This study had several limitations. First, a type II error is always possible with a negative study, as it may be underpowered to show a difference in the primary outcome despite an a priori sample size calculation. Second, this was a single-center study, and findings at our institutional population may not be generalizable to other populations. Third, the physicians performing the blocks are experts in regional anesthesia; therefore, the comparison of these two block techniques may be limited to centers with expertise in regional anesthesia. Additionally, all patients in our study underwent THA using a posterolateral approach, which may be appropriate for the ESPB [36]; however, whether these results are generalizable to studies using an anterior approach is not certain. Finally, our study was conducted in a setting of enhanced recovery and multimodal analgesia, thus, these results may differ in patients who do not receive this level of perioperative care.
In conclusion, the ESPB may be a feasible alternative to the FIB as a regional analgesic technique within a multimodal pain management regimen for patients undergoing THA. The ESPB provides analgesia and opioid-sparing effects similar to those of the FIB with superior preservation of motor function. Further comparative effectiveness studies are required to evaluate alternative regional analgesic techniques and to determine the optimal motor-sparing block for hip surgery.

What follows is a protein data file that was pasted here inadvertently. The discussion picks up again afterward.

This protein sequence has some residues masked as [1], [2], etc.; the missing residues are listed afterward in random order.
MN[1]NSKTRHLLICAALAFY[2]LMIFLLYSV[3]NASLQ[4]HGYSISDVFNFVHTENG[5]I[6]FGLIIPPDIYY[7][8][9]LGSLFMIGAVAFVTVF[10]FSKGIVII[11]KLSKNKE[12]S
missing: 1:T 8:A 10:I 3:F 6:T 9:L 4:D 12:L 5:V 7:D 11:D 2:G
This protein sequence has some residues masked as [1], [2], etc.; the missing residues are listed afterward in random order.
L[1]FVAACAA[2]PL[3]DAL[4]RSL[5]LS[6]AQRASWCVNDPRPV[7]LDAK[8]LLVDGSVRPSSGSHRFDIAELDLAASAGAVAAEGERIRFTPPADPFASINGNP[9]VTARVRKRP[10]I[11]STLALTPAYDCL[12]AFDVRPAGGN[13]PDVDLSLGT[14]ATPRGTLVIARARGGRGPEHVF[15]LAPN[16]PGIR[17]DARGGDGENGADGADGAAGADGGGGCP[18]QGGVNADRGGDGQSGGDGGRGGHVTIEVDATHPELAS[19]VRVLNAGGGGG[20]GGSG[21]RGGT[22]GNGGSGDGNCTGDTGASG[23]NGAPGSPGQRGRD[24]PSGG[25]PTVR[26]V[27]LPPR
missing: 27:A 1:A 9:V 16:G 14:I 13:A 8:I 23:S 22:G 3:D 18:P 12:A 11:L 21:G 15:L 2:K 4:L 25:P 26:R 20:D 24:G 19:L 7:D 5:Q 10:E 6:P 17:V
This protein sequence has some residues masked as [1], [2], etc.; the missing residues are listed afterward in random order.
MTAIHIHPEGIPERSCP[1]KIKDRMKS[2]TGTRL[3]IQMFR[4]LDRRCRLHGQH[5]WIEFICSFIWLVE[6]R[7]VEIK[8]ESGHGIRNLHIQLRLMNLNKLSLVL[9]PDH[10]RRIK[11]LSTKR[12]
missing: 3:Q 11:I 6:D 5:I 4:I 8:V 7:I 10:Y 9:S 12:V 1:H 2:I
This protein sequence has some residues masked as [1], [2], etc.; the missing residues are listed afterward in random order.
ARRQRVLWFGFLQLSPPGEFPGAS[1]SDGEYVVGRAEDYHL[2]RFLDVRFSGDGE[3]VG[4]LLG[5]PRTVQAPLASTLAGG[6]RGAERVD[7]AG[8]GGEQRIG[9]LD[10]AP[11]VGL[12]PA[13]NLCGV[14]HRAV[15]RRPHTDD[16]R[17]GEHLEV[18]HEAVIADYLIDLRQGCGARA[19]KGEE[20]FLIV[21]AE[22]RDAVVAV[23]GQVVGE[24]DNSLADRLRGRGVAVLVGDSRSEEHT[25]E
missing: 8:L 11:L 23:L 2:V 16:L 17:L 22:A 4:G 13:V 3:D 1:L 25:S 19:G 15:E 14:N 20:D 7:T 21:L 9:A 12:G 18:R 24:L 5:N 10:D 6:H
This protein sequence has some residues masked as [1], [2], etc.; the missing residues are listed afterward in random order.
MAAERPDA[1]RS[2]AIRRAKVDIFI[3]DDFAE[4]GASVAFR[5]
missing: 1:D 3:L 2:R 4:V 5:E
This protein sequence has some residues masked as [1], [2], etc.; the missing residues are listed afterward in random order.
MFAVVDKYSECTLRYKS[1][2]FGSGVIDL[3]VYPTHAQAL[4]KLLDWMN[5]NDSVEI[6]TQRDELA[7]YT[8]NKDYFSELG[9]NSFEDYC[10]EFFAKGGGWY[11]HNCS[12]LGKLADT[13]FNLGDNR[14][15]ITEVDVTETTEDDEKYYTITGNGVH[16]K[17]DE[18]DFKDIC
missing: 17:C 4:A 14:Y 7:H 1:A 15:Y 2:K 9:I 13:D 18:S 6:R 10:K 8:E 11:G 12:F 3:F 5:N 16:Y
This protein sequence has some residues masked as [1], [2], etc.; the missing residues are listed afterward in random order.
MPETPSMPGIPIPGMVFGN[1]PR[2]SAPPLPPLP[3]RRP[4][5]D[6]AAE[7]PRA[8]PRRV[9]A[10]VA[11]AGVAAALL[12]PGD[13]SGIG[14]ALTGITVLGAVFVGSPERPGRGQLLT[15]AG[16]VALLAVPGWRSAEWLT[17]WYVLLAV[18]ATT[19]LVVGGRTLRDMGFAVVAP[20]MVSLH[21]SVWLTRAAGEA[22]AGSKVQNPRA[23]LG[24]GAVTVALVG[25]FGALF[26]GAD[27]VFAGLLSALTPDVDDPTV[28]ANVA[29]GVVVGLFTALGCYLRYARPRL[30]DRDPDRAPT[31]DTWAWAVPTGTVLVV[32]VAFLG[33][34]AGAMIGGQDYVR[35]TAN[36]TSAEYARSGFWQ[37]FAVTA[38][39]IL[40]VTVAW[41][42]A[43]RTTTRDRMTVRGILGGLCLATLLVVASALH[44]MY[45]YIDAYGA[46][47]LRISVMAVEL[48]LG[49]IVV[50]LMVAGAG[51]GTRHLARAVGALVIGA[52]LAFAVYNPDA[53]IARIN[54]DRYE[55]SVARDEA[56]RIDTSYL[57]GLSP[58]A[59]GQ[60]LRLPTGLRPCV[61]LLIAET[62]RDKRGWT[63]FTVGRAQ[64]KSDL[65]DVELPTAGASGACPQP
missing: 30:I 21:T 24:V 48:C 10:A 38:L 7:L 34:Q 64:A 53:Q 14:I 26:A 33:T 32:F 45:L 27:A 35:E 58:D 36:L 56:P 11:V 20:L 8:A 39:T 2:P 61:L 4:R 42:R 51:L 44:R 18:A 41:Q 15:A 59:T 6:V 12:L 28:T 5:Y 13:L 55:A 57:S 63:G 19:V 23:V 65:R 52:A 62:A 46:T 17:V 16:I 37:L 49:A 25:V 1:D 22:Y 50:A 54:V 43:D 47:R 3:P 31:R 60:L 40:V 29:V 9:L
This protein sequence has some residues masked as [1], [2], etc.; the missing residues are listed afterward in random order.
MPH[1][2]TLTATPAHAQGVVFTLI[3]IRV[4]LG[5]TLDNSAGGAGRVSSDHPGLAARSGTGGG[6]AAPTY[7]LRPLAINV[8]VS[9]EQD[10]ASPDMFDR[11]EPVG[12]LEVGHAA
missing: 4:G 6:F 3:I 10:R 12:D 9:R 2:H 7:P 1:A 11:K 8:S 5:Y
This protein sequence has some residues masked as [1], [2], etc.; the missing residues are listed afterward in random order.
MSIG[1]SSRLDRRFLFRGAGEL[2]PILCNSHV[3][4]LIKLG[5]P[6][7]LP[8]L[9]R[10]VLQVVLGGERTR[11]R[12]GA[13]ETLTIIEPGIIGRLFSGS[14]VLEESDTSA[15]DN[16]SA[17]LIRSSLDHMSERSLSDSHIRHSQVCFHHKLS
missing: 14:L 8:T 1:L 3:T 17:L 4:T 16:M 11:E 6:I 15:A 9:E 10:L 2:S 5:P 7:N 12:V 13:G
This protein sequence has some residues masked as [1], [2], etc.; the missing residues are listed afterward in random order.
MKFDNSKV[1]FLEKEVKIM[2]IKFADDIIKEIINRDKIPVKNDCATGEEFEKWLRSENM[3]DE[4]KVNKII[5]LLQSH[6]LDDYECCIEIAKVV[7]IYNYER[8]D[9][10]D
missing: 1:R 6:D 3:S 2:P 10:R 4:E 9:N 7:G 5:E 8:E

Conflicts of Interest

No potential conflict of interest relevant to this article was reported.

Data Availability

All data generated or analyzed during this study are included in this published article.

Author Contributions

Edoardo Flaviano (Conceptualization; Investigation; Writing – original draft; Writing – review & editing)

Silvia Bettinelli (Investigation; Writing – review & editing)

Maddalena Assandri (Data curation; Investigation; Writing – review & editing)

Hassam Muhammad (Data curation; Investigation; Writing – review & editing)